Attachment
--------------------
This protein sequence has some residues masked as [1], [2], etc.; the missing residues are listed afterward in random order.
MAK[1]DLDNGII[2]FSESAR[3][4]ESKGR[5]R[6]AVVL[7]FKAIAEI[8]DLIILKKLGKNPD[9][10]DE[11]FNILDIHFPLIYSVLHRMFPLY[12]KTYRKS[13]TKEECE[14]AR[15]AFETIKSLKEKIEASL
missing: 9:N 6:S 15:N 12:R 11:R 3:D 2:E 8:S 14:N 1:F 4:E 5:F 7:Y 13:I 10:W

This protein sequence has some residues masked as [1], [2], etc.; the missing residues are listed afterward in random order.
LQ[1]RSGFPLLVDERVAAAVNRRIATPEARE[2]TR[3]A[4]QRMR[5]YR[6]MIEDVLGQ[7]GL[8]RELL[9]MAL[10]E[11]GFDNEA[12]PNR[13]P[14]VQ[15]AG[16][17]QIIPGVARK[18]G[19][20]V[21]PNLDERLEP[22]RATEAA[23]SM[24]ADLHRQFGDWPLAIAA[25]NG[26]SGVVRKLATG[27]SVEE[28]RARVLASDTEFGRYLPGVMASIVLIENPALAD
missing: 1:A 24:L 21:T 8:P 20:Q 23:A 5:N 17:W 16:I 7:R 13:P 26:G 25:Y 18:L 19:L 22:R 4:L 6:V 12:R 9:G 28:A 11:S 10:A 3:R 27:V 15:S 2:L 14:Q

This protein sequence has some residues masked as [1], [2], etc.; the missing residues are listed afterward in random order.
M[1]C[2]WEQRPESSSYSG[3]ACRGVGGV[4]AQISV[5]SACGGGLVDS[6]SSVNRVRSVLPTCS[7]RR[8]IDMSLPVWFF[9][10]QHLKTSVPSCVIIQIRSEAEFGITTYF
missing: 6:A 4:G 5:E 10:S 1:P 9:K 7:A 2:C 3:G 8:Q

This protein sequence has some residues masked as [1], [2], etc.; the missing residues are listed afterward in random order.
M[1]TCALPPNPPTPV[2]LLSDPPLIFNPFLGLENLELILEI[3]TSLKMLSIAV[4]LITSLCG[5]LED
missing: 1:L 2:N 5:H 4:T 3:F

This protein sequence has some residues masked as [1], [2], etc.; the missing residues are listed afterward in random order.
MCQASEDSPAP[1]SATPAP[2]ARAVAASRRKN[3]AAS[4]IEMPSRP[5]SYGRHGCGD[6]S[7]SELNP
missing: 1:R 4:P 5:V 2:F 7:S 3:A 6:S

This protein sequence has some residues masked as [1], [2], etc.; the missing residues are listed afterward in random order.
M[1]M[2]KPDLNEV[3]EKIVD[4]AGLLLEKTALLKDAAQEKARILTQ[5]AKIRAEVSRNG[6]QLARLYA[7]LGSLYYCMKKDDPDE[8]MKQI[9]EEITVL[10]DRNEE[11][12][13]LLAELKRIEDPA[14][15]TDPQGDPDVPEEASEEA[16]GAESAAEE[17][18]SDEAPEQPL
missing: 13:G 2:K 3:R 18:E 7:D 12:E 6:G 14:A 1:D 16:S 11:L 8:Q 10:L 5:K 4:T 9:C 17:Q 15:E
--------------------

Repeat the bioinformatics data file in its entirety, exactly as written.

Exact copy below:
This protein sequence has some residues masked as [1], [2], etc.; the missing residues are listed afterward in random order.
MAK[1]DLDNGII[2]FSESAR[3][4]ESKGR[5]R[6]AVVL[7]FKAIAEI[8]DLIILKKLGKNPD[9][10]DE[11]FNILDIHFPLIYSVLHRMFPLY[12]KTYRKS[13]TKEECE[14]AR[15]AFETIKSLKEKIEASL
missing: 9:N 6:S 15:N 12:R 11:R 3:D 2:E 8:S 14:N 1:F 4:E 5:F 7:Y 13:I 10:W

This protein sequence has some residues masked as [1], [2], etc.; the missing residues are listed afterward in random order.
LQ[1]RSGFPLLVDERVAAAVNRRIATPEARE[2]TR[3]A[4]QRMR[5]YR[6]MIEDVLGQ[7]GL[8]RELL[9]MAL[10]E[11]GFDNEA[12]PNR[13]P[14]VQ[15]AG[16][17]QIIPGVARK[18]G[19][20]V[21]PNLDERLEP[22]RATEAA[23]SM[24]ADLHRQFGDWPLAIAA[25]NG[26]SGVVRKLATG[27]SVEE[28]RARVLASDTEFGRYLPGVMASIVLIENPALAD
missing: 1:A 24:L 21:T 8:P 20:Q 23:A 5:N 17:W 16:I 7:R 13:P 26:G 25:Y 18:L 19:L 22:R 4:L 6:V 12:R 9:G 28:A 11:S 10:A 3:R 27:V 15:S 2:L 14:Q

This protein sequence has some residues masked as [1], [2], etc.; the missing residues are listed afterward in random order.
M[1]C[2]WEQRPESSSYSG[3]ACRGVGGV[4]AQISV[5]SACGGGLVDS[6]SSVNRVRSVLPTCS[7]RR[8]IDMSLPVWFF[9][10]QHLKTSVPSCVIIQIRSEAEFGITTYF
missing: 6:A 4:G 5:E 10:S 1:P 9:K 7:A 2:C 3:G 8:Q

This protein sequence has some residues masked as [1], [2], etc.; the missing residues are listed afterward in random order.
M[1]TCALPPNPPTPV[2]LLSDPPLIFNPFLGLENLELILEI[3]TSLKMLSIAV[4]LITSLCG[5]LED
missing: 1:L 2:N 5:H 4:T 3:F

This protein sequence has some residues masked as [1], [2], etc.; the missing residues are listed afterward in random order.
MCQASEDSPAP[1]SATPAP[2]ARAVAASRRKN[3]AAS[4]IEMPSRP[5]SYGRHGCGD[6]S[7]SELNP
missing: 1:R 4:P 5:V 2:F 7:S 3:A 6:S

This protein sequence has some residues masked as [1], [2], etc.; the missing residues are listed afterward in random order.
M[1]M[2]KPDLNEV[3]EKIVD[4]AGLLLEKTALLKDAAQEKARILTQ[5]AKIRAEVSRNG[6]QLARLYA[7]LGSLYYCMKKDDPDE[8]MKQI[9]EEITVL[10]DRNEE[11][12][13]LLAELKRIEDPA[14][15]TDPQGDPDVPEEASEEA[16]GAESAAEE[17][18]SDEAPEQPL
missing: 13:G 2:K 3:R 18:E 7:D 12:E 6:G 14:A 1:D 16:S 11:L 8:Q 10:L 5:K 4:T 9:C 17:Q 15:E